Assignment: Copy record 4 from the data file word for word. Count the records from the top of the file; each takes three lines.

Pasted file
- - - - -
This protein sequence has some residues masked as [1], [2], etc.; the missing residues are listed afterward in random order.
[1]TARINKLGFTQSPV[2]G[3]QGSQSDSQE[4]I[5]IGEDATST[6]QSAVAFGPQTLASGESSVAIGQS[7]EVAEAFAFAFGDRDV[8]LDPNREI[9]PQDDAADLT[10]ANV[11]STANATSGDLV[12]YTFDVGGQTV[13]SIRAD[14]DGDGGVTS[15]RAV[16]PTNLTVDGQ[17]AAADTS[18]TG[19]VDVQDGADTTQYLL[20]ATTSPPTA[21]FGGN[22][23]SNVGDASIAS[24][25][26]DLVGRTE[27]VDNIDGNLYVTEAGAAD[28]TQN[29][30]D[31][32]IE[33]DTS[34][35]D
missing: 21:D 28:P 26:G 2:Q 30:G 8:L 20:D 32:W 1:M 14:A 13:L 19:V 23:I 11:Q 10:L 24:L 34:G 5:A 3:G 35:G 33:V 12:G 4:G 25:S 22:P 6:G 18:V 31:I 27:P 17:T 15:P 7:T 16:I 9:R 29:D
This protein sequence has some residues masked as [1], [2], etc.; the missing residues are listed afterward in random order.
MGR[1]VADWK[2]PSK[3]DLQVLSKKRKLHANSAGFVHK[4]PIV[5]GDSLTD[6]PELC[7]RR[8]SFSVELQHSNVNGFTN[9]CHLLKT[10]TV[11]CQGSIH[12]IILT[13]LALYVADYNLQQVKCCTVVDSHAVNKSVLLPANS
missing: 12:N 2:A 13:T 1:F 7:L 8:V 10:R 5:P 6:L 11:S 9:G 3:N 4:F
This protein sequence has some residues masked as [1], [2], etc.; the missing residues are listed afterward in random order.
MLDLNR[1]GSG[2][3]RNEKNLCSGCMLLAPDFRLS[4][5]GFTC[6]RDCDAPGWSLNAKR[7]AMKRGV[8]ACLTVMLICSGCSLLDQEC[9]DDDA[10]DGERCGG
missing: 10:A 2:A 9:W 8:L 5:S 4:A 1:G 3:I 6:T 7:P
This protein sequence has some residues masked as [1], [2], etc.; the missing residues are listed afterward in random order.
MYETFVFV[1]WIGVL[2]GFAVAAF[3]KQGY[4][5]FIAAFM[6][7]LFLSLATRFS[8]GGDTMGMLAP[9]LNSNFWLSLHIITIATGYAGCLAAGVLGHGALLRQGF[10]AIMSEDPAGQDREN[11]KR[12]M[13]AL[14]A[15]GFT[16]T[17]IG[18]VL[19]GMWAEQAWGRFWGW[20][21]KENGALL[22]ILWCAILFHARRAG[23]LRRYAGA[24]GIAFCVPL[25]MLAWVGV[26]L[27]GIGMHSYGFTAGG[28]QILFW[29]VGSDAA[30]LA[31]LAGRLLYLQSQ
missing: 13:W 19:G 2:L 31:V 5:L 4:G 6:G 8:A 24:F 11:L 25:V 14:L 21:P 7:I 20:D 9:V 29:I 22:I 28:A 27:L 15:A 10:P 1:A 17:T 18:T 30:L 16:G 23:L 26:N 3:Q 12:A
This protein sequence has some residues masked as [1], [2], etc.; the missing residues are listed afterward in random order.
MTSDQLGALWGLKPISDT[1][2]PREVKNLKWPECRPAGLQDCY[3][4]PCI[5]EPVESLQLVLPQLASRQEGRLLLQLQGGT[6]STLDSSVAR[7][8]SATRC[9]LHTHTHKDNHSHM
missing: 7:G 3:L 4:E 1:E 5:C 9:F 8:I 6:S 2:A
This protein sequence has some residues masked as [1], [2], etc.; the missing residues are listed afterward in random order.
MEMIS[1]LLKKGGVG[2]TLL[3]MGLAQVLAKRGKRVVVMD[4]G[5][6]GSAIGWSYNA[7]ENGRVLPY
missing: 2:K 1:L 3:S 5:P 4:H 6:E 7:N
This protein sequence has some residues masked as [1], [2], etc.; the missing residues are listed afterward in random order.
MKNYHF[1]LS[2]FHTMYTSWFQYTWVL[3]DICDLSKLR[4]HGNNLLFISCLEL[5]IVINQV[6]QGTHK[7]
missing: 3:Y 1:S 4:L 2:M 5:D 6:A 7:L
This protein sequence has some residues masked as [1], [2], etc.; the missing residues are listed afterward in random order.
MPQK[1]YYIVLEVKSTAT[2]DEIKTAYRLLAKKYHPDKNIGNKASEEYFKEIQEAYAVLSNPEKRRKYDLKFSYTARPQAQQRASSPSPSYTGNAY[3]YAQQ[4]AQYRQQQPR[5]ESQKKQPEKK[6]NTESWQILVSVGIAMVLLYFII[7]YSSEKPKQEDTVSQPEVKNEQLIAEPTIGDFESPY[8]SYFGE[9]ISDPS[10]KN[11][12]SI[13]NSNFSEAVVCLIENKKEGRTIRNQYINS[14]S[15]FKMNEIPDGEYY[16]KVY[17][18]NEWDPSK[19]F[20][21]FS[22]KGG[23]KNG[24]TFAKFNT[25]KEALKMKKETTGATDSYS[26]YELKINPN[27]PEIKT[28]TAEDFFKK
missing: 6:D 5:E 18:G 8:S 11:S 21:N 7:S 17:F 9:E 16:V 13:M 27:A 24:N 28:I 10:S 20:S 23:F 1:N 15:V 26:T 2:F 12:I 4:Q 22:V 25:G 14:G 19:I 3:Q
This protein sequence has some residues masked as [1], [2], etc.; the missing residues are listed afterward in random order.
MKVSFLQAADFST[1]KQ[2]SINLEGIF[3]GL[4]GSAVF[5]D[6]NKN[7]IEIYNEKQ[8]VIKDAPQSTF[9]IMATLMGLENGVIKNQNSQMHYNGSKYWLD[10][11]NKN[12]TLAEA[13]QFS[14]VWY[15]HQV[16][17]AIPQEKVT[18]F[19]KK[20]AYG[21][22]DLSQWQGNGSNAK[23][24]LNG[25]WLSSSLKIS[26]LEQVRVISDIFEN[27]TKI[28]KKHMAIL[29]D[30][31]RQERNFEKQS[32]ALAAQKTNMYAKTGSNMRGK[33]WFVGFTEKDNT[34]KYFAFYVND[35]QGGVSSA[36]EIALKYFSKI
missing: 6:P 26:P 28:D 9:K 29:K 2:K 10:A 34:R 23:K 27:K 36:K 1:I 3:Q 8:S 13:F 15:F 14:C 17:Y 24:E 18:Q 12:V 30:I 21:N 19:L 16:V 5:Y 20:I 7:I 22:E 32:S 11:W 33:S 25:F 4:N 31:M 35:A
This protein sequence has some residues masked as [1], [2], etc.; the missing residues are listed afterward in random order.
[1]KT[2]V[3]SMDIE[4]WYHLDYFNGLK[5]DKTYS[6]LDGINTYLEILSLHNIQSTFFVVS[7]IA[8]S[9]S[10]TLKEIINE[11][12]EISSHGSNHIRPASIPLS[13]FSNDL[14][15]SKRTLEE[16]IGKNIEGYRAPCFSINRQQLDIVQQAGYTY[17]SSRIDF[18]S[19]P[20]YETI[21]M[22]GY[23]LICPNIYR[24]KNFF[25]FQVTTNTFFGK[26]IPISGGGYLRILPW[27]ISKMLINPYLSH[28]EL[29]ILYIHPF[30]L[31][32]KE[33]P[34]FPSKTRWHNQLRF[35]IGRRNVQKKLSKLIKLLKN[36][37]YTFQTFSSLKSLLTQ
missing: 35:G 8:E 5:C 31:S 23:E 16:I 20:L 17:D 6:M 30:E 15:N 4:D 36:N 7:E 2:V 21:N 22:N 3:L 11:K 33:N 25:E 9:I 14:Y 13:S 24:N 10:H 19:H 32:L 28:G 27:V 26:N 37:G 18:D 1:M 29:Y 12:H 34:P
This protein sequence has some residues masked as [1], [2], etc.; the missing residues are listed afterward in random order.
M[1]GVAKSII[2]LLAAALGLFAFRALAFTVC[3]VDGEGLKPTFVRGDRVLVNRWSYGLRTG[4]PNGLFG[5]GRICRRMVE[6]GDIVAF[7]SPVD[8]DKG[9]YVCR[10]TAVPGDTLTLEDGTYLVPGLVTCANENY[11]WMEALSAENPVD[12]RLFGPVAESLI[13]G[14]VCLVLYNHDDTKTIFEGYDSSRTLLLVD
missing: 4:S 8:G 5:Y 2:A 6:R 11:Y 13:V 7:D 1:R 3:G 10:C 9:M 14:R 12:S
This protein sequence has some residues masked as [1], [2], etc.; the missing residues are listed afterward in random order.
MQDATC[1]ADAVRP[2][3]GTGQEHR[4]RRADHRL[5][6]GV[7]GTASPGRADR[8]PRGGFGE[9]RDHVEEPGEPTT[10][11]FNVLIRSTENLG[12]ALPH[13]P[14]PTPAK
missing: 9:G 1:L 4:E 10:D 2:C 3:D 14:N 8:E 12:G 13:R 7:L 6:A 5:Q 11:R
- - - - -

This protein sequence has some residues masked as [1], [2], etc.; the missing residues are listed afterward in random order.
MYETFVFV[1]WIGVL[2]GFAVAAF[3]KQGY[4][5]FIAAFM[6][7]LFLSLATRFS[8]GGDTMGMLAP[9]LNSNFWLSLHIITIATGYAGCLAAGVLGHGALLRQGF[10]AIMSEDPAGQDREN[11]KR[12]M[13]AL[14]A[15]GFT[16]T[17]IG[18]VL[19]GMWAEQAWGRFWGW[20][21]KENGALL[22]ILWCAILFHARRAG[23]LRRYAGA[24]GIAFCVPL[25]MLAWVGV[26]L[27]GIGMHSYGFTAGG[28]QILFW[29]VGSDAA[30]LA[31]LAGRLLYLQSQ
missing: 13:W 19:G 2:L 31:V 5:L 4:G 6:G 8:A 24:F 11:L 25:V 14:L 21:P 7:I 20:D 9:V 29:I 22:I 28:A 27:L 15:A 10:P 1:A 17:T 18:T 30:L 16:G 23:L 26:N 3:Q 12:A